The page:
This means men on Propecia may have dangerously high PSA levels even if their test scores are in the normal range, the researchers say.
It's already known that Proscar — a drug for men with enlarged prostates — affects the PSA test.
Propecia is a low-dose version of Proscar — 1 mg of finasteride in Propecia, versus 5 mg in Proscar.
Does the low-dose drug have the same PSA effect as the high-dose drug?
Yes, says a study from Anthony V. D'Amico, MD, PhD, of Brigham and Women's Hospital, and Claus G. Roehrborn, MD, of the University of Texas Southwestern Medical Center.
"We found that Propecia does exactly the same thing as Proscar — it cuts PSA in half after you use it for a year," D'Amico tells WebMD.
Unfortunately, cutting PSA in half doesn't mean that cancer risk is cut in half.
Instead, it means men on Propecia may have an unseen problem.
"The men who use Propecia are young men, in their 30s, 40s, and 50s," D'Amico says. "This is important because these are the guys who, if they have prostate cancer, need to be diagnosed."
The D'Amico/Roehrborn study appears in the early online edition of The Lancet.
PSA Screening Controversial
PSA — prostate-specific antigen — is a marker given off by prostate cells.
Prostate cancer can make PSA levels rise, although you can have cancer without an elevated PSA.
And PSA screening can catch early prostate cancer — although it can't tell whether the cancer is dangerous.
The benefit of PSA screening is catching dangerous prostate cancers early, while they're still curable.
The risk of the screening is that men who don't have dangerous cancers may get unnecessary biopsies and treatments.
Doctors hotly debate whether PSA screening is a good or bad idea for most men. Clinical trials are under way in the U.S. and Europe that may help settle the issue.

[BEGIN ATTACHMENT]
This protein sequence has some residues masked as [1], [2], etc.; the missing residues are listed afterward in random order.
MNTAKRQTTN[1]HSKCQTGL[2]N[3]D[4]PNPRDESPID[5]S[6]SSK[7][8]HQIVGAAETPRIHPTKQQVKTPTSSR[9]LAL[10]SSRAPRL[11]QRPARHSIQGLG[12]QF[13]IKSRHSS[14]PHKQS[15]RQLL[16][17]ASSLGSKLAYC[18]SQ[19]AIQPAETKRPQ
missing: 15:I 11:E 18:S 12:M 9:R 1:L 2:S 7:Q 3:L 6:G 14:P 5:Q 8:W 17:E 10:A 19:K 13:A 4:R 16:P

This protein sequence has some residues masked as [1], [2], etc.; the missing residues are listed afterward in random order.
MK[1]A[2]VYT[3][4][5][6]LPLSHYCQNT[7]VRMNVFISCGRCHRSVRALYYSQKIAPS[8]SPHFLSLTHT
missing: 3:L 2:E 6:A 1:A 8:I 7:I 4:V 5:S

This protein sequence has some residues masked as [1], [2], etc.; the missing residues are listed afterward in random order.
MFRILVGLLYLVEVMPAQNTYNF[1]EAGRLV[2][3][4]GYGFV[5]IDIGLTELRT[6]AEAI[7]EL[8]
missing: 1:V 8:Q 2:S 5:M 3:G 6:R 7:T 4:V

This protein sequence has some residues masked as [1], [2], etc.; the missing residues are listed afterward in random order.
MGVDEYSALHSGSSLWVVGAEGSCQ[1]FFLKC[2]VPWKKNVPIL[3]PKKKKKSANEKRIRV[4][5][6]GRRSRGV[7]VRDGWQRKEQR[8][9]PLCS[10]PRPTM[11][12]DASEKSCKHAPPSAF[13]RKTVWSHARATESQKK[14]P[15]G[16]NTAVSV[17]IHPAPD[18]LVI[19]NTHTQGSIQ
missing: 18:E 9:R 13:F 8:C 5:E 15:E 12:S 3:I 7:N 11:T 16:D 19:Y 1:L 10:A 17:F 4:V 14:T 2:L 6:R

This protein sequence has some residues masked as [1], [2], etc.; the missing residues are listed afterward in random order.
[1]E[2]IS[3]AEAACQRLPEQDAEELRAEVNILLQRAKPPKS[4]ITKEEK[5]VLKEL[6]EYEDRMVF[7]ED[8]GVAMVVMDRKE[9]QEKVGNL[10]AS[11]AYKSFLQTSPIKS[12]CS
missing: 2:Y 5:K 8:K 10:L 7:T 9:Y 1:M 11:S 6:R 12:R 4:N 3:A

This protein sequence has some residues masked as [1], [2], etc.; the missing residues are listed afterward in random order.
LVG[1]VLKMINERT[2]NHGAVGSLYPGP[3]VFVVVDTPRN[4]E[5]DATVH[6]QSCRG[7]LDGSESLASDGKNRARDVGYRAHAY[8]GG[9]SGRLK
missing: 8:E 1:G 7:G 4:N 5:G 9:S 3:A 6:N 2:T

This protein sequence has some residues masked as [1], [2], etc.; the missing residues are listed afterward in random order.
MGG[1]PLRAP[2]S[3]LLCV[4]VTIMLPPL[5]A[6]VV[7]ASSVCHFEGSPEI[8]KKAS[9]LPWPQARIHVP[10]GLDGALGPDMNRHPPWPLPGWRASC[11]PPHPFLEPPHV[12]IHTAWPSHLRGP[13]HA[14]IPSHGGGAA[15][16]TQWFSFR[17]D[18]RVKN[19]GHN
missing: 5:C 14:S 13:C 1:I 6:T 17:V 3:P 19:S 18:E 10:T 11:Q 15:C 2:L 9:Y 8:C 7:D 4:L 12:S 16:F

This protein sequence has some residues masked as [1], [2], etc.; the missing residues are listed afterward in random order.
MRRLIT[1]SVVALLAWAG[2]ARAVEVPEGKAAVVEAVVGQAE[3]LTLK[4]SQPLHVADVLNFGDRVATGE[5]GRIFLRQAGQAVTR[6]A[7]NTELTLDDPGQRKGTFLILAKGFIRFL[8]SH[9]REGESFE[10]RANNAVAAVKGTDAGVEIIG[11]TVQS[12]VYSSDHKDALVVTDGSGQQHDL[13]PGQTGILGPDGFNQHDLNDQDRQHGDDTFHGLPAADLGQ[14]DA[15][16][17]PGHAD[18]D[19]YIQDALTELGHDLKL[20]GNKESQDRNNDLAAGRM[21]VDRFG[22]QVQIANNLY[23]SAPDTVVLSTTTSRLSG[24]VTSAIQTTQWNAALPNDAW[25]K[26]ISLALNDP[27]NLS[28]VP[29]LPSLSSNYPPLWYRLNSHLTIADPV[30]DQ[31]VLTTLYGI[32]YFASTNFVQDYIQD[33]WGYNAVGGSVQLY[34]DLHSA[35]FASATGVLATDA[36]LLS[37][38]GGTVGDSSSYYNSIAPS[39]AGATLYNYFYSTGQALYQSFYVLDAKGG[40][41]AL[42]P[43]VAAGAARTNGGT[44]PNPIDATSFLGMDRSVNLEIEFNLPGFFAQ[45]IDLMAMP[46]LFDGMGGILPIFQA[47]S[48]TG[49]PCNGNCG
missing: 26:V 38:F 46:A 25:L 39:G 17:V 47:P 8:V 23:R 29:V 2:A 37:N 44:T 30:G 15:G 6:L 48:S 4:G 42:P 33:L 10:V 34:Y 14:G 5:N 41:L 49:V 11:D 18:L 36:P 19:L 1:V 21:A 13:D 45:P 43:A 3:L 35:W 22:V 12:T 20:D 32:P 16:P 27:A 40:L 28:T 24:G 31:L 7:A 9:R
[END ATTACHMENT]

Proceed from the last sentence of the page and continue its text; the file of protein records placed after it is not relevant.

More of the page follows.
Current guidelines don't recommend PSA screening for all men. Instead, the guidelines suggest doctors discuss PSA screening and annual digital rectal exams with men 50 and older, although screening may begin at younger ages for some men.
Doctors send patients for biopsies when a man's PSA level hits a certain threshold.
While there's no PSA level threshold below which nobody has cancer and above which everybody has cancer, the conventional normal range is between 0 and 4.0.
However, for men on Propecia, it now seems, a PSA level of 2.0 could mean trouble.
"If you've been on Propecia for a year, you should double the PSA score," D'Amico says.
"If you are on Propecia for more than a year, don't multiply the score; look at the change in PSA over time. If it goes up by more than three-tenths of a point, consider a biopsy," he says.
The danger is that men may get Propecia from one doctor and PSA tests from another, says urologist Yair Lotan, MD, of the University of Texas Southwestern Medical Center.
"So if your internist doesn't know you're being treated for male pattern baldness, and your PSA is 2.5, they may assume you are normal — but you really need to double that [score] and see a urologist," Lotan tells WebMD.
It's a difficult problem, agrees Wayne B. Harris, MD, assistant professor of hematology and oncology at Emory University and the Atlanta VA Medical Center.
"The next guy you see may have a PSA of 3 that is really equivalent to a 6 — but you don't know it because you don't know he's taking Propecia," Harris tells WebMD.
Harris and Lotan urge men taking Propecia to be sure all their doctors know about it.
Does Propecia Make PSA Cancer-Specific?
Whether they favor PSA screening or not, experts agree there's a basic problem with the PSA test: It is not specific for bad cancers.
Does Propecia make the PSA test more cancer-specific? D'Amco thinks it might, although he's quick to note this is far from proven.
"What you are actually doing by lowering PSA with finasteride is lowering the benign part of the prostate," he says. "The unanswered question is whether Propecia can make PSA more cancer specific."
Until that's proven, Harris says, Propecia's effect on PSA further muddies the water of prostate cancer screening.
"It is not making the PSA test more specific, just making the PSA test more difficult to interpret," he says. "It is potentially masking the cancer."
SOURCES: D'Amico, A. and Roehrborn, C. The Lancet, early online edition, downloaded Dec. 6, 2006. Anthony V. D'Amico, MD, PhD, professor of radiation oncology, Brigham and Women's Hospital and Dana-Farber Cancer Center, Boston. Yair Lotan, MD, University of Texas Southwestern Medical Center at Dallas. Wayne B. Harris, MD, assistant professor of hematology and oncology, Emory University, Atlanta, and Atlanta VA Medical Center.
By Daniel DeNoon
Reviewed by Louise Chang